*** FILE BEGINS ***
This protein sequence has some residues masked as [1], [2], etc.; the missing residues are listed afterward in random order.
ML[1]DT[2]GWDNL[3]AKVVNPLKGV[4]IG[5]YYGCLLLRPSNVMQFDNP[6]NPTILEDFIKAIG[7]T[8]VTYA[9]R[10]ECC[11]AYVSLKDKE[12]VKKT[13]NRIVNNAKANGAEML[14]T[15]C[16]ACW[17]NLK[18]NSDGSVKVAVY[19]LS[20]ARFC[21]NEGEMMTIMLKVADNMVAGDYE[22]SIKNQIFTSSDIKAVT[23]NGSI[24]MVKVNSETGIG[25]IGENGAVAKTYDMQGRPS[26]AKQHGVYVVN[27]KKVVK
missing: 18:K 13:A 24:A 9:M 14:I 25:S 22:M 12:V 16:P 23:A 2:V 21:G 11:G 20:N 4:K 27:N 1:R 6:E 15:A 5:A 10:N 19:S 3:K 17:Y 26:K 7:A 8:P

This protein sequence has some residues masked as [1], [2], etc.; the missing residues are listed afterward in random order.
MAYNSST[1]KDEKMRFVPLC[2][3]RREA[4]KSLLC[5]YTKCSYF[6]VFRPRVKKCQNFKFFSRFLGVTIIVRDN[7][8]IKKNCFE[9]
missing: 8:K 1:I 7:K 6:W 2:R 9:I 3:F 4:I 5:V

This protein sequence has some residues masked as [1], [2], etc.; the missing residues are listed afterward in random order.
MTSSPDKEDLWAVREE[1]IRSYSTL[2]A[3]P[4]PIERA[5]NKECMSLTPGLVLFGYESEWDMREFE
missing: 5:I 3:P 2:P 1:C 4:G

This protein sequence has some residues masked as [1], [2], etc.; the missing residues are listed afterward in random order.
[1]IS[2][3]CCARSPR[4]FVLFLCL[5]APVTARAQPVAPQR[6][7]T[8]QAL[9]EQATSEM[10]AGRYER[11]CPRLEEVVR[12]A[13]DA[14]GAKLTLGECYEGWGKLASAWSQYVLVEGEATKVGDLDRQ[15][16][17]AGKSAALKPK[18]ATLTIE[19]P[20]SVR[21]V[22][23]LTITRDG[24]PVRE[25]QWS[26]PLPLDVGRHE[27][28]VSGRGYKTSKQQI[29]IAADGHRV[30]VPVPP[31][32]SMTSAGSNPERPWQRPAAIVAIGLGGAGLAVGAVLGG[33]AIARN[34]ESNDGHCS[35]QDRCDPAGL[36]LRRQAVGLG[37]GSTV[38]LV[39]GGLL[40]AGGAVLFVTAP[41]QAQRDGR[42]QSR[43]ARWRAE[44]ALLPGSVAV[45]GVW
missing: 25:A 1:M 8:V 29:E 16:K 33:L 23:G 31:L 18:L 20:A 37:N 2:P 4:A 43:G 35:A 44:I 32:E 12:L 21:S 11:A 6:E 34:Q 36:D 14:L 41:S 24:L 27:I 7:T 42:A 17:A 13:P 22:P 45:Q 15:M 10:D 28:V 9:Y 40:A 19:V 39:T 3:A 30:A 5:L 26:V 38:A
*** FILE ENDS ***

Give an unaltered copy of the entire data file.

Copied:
This protein sequence has some residues masked as [1], [2], etc.; the missing residues are listed afterward in random order.
ML[1]DT[2]GWDNL[3]AKVVNPLKGV[4]IG[5]YYGCLLLRPSNVMQFDNP[6]NPTILEDFIKAIG[7]T[8]VTYA[9]R[10]ECC[11]AYVSLKDKE[12]VKKT[13]NRIVNNAKANGAEML[14]T[15]C[16]ACW[17]NLK[18]NSDGSVKVAVY[19]LS[20]ARFC[21]NEGEMMTIMLKVADNMVAGDYE[22]SIKNQIFTSSDIKAVT[23]NGSI[24]MVKVNSETGIG[25]IGENGAVAKTYDMQGRPS[26]AKQHGVYVVN[27]KKVVK
missing: 18:K 13:A 24:A 9:M 14:I 25:S 22:M 12:V 16:P 23:A 2:V 21:G 11:G 20:N 4:K 27:N 1:R 6:E 15:A 5:A 10:N 19:S 3:K 17:Y 26:K 7:A 8:P

This protein sequence has some residues masked as [1], [2], etc.; the missing residues are listed afterward in random order.
MAYNSST[1]KDEKMRFVPLC[2][3]RREA[4]KSLLC[5]YTKCSYF[6]VFRPRVKKCQNFKFFSRFLGVTIIVRDN[7][8]IKKNCFE[9]
missing: 8:K 1:I 7:K 6:W 2:R 9:I 3:F 4:I 5:V

This protein sequence has some residues masked as [1], [2], etc.; the missing residues are listed afterward in random order.
MTSSPDKEDLWAVREE[1]IRSYSTL[2]A[3]P[4]PIERA[5]NKECMSLTPGLVLFGYESEWDMREFE
missing: 5:I 3:P 2:P 1:C 4:G

This protein sequence has some residues masked as [1], [2], etc.; the missing residues are listed afterward in random order.
[1]IS[2][3]CCARSPR[4]FVLFLCL[5]APVTARAQPVAPQR[6][7]T[8]QAL[9]EQATSEM[10]AGRYER[11]CPRLEEVVR[12]A[13]DA[14]GAKLTLGECYEGWGKLASAWSQYVLVEGEATKVGDLDRQ[15][16][17]AGKSAALKPK[18]ATLTIE[19]P[20]SVR[21]V[22][23]LTITRDG[24]PVRE[25]QWS[26]PLPLDVGRHE[27][28]VSGRGYKTSKQQI[29]IAADGHRV[30]VPVPP[31][32]SMTSAGSNPERPWQRPAAIVAIGLGGAGLAVGAVLGG[33]AIARN[34]ESNDGHCS[35]QDRCDPAGL[36]LRRQAVGLG[37]GSTV[38]LV[39]GGLL[40]AGGAVLFVTAP[41]QAQRDGR[42]QSR[43]ARWRAE[44]ALLPGSVAV[45]GVW
missing: 25:A 1:M 8:V 29:E 16:K 33:L 23:G 31:L 18:L 20:A 37:N 2:P 4:A 43:G 35:A 44:I 32:E 12:L 21:S 11:A 6:E 34:Q 36:D 14:L 41:S 24:L 27:I 7:T 42:A 17:A 13:P 22:P 45:Q 15:M 10:D 28:V 9:Y 40:A 19:V 39:T 3:A 30:A 5:L 26:V 38:A